Student-Wide Judiciary

The Student-Wide Judiciary (SWJ) is part of the University conduct process and is made up of Hearing Representatives and Student Justices.

On this page:

The Student-Wide Judiciary Process

Here, you will find a brief overview of the Student-Wide Judiciary process. For a more thorough explanation, please refer to the full Student-Wide Judiciary Rules of Procedure.

If you do not comply throughout the process, a disciplinary hold may be placed on your student account.

Step 1. A report is filed

If you are accused of violating one of the University’s rules and regulations, you may be officially charged with a violation. Charges may be brought by anyone, but are commonly based on University Police reports. Only students can be charged with a violation.

Step 2. A complaint will be drafted

An official complaint will be drafted by the Hearing Representatives who are part of the Student-Wide Judiciary. Complaints are based upon the reports that we receive and will contain the campus charges alleged against you. You will have an opportunity to talk about the charges with the University Hearing Representatives.

Step 3. You will be notified to appear for a Student-Wide Judiciary hearing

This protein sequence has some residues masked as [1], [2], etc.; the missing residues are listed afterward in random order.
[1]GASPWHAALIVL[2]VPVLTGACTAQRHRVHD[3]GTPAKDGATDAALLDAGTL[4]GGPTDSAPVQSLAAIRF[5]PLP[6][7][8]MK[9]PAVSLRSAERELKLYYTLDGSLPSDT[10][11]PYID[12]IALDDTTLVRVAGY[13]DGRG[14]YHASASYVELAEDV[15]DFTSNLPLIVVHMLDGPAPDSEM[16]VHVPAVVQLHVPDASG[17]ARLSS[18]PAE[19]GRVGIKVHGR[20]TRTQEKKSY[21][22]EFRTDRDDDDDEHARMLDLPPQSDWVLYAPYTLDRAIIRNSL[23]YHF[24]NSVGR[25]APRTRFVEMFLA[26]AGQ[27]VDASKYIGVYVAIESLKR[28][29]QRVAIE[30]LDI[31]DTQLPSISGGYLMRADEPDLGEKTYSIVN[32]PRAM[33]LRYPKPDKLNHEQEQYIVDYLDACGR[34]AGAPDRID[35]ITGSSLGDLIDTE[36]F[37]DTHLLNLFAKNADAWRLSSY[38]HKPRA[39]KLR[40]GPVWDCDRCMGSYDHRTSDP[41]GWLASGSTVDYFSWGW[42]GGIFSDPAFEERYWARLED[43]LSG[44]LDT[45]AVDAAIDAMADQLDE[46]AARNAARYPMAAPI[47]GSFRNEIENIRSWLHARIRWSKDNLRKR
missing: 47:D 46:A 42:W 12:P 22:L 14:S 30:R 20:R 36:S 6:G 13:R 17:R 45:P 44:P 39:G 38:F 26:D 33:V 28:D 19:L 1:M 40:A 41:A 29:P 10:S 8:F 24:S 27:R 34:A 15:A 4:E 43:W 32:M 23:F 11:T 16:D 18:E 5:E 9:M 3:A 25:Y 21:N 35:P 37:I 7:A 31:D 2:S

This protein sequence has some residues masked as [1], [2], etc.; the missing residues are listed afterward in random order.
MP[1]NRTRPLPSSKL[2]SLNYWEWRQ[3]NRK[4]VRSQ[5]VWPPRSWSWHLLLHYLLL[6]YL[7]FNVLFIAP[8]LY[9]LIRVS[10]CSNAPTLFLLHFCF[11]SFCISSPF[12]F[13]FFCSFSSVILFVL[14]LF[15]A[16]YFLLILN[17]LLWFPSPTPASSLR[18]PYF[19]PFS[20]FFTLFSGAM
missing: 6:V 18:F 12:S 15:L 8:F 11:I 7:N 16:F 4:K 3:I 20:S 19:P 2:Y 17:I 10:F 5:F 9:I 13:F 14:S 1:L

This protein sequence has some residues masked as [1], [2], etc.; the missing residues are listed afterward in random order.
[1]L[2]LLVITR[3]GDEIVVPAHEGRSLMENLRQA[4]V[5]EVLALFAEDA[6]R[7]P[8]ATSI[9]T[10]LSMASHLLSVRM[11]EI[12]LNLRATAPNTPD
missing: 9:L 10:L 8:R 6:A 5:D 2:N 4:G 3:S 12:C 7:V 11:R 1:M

You will be notified to appear at the Student Conduct and Advocacy office for a hearing. You will receive notification through an appearance referral, which is typically issued by University Police in person at the time of the incident, or by e-mail. You must contact Student Conduct and Advocacy within the dates stated on the appearance referral to schedule your hearing.

If you are unsure when your hearing will be, contact Student Conduct and Advocacy. You are responsible for ensuring the completion of your hearing and other obligations.

Step 4. Attend your hearing

Your initial hearing will be a meeting between you and a University Hearing Representative. At the hearing, you will be informed of the charges against you, learn about your rights, and discuss the incident. You and the Hearing Representative will also discuss your responsibility in the incident and what an appropriate outcome should be, including any sanctions. You may have the opportunity to reach a plea agreement during your hearing.

If you accept “responsibility” for the campus charges

  • You may be assigned sanctions
  • You will have the opportunity for a justice review, during which a student justice will explain the sanctions, and make sure you understand what you have accepted

If you cannot come to an agreement with the Student-Wide Judiciary

  • You can plead “not responsible”
  • You can choose to appear before a panel of student justices or have an administrative hearing

Step 5. Appeal your decision (optional)

You can appeal a decision from the Student-Wide Judiciary. However, please note that appeals are only granted on the basis of procedural error and must be filed within a specific timeframe. You can find more information about appeals in the Rules of Procedure.

Step 6. Complete your sanctions (if applicable)